Editorial clarification: "Studies in Philosophy and the History of Philosophy has emerged as a regularly published volume of studies, usually on some theme, where the manuscripts have been specifically solicited for the volume. All un solicited manuscripts are read and some are accepted for use. Some are published by me as editor of the Review of Metaphysics. Some volumes consist of the collected articles of a given author. In this calendar year three volumes have been publis hed. One is a collection of essays on Kant, another a collection of essays on Galileo and a third, a collection of essays all by Ivor Leclerc on the philosophy of nature. Give its character I am not sure that Studies currently fits the definition of "journal" though at one time it may have." (Jude P. Dougherty)
Reviewer's comments: In 1985, volume 11 appeared, but it really seems to be a book rather than a journal. It is by a single author, James Weisheipl, and reprints his essays originally published 1954-81, with a selected bibliography of his work. V olume 10, in 1984, is by John Wippel, Metaphysical Themes in Thomas Aquinas. (TAF)
STUDIES IN SOVIET THOUGHT
Frequency: 4/year. Circulation: 650. Focus: Contemporary Soviet philosophy, varieties of Marxism, critical theory and Russian philosophy. Submit three 20-40-page doublespaced copies prepared according to guidelines in journal, a 100-word abstract and a self-addressed envelope; material on disks and tapes welcome. Editorial addresses: for articles from North America: Prof. Thomas J. Blakeley, Department of Philosophy, Boston College, Chestnut Hill, MA 02167; for articles from other countries: Gui do Kung, Institut de l'Europe Orientale, Universite-Misericorde, CH-1700 Fribourg, Switzerland; reviews to: William J. Gavin, Department of Philosophy, University of Southern Maine, Portland, ME 04103. Processing time: 25 days. Blind reviewing. Refe rees' comments automatically sent to authors. Acceptance rate: 65%. Average wait till publication: 6 months. Accepted authors should wait: no. Special topic issues: every two years, with 60% of articles invited, topics not announced in advance. Rat io of contributed to invited pieces: 60/40. Book reviews: yes.
Questionnaire summary: Journal seeks work on original and traditional issues, history of philosophy and criticisms of articles in Studies in Soviet Thought. No work on currently popular issues in philosophy. All incoming manuscripts go to two or three reviewers; two out of three must approve publication for acceptance. Articles should be argued rationally and logically, well sourced and show some novelty; most rejected manuscripts guilty of incoherence or ideological bias. Major revis ions requested about half the time.
Unrequested book reviews must meet the standards for articles in order to be printed; journal uses volunteer book reviewers. Of all invited reviews, 10 percent rejected, 30 percent sent back for revision.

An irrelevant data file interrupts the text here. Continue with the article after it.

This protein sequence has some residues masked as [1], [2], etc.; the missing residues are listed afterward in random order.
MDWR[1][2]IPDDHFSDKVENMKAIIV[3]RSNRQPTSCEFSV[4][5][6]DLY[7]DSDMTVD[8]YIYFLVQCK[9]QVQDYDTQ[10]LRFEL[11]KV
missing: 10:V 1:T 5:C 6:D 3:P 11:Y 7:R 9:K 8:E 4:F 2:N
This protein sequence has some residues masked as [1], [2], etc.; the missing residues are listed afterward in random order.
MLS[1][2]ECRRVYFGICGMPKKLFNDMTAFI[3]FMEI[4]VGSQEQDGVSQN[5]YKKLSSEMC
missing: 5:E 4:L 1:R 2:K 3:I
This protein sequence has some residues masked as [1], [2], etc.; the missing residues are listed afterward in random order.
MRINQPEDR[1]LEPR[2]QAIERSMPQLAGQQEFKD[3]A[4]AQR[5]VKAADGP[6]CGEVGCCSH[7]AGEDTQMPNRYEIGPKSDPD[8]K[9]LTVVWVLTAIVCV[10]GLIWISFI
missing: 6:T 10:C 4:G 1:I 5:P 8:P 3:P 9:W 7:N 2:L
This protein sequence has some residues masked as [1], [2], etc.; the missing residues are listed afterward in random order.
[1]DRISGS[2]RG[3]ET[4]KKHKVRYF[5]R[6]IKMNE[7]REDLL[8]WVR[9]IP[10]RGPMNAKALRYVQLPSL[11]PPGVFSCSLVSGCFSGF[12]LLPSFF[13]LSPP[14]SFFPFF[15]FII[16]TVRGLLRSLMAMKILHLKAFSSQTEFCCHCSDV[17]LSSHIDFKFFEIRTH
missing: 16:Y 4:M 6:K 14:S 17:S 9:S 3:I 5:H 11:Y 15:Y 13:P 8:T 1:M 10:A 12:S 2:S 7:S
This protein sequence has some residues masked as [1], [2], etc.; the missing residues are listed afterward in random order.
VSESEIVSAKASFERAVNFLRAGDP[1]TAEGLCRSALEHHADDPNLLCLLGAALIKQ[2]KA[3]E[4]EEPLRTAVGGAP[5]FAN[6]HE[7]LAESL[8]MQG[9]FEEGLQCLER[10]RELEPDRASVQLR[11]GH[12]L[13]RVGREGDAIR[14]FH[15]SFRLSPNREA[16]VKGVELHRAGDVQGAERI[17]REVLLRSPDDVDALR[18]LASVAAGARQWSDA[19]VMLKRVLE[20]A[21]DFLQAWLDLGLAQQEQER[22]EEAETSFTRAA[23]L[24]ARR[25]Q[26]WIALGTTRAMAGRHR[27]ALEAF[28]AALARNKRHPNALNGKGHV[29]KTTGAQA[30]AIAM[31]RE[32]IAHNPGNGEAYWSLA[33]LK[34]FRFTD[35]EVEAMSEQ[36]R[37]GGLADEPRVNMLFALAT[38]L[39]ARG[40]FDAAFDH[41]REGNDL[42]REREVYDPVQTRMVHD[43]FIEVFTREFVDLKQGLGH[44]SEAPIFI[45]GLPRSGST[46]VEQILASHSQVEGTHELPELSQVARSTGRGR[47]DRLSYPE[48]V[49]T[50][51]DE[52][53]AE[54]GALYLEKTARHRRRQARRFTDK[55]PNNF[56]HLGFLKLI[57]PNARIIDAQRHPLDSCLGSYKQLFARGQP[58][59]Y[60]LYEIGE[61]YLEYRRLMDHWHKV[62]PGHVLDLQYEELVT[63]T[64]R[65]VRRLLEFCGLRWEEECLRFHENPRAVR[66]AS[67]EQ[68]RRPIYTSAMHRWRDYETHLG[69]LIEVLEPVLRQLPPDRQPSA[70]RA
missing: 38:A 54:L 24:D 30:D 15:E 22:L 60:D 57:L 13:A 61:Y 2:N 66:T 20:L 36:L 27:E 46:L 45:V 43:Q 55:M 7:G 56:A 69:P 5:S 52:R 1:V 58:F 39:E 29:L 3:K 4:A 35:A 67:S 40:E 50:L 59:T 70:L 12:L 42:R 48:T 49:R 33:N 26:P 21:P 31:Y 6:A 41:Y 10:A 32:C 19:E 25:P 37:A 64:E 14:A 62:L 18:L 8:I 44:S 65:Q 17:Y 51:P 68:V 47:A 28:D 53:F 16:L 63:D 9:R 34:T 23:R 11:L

In the past year, journal published 20 regular articles, about 18 pages each, two replies of two pages each, 38 book reviews of five pages each and 10 others, two pages each.
Reviewer's comments: Studies in Soviet Thought serves as an international medium for research papers, short notes, critical reviews and other writings in contemporary Soviet philosophy and the history of Russian philosophy. Most issues cont ain an unusually large number of critical book reviews, a few longer articles (15 to 32 pages) and a few shorter articles (three to 15 pages). Many articles are discussions of the work and life of particular East European or Soviet philosophers (e.g., Lu kacs, D.B. Rjazanov), while others attempt to explain current work in particular schools of thought (e.g., systems theory), on particular problems (e.g., neo-Communism and the problem of self-realization) or in particular fields (especially philosophy of science and methodology). A number of articles advance an original thesis; in some cases there is debate. Some articles are explicitly political (e.g., on the socialist world system), while most attempt to illuminate some aspect of Marx or Marxist phil osophy. The journal is generally directed at philosophers interested in Marxism but includes a number of articles which address problems of interest to a more mixed audience of philosophers (e.g., logic, ethics, aesthetics). (KC)
SYNTHESE: An International Journal for Epistemology, Methodology and Philosophy of Science
Frequency: 12/year. Circulation: 1,100. Focus: Epistemology, methodology and philosophy of science. Editorial address: Department of Philosophy, Tallahassee, FL 32306 or Dr. Esa Saarinen, Department of Philosophy, University of Helsinki, Unioninkatu 40B, 00170 Helsinki, Finland. Processing time: 4 months. Blind reviewing. Referees' comments usually sent to authors. Average wait till publication: 6 months-1 year. Accepted authors should wait: "not necessarily." Special topic issues: at least 5 times per year, topics sometimes announced in advance. Book reviews: yes.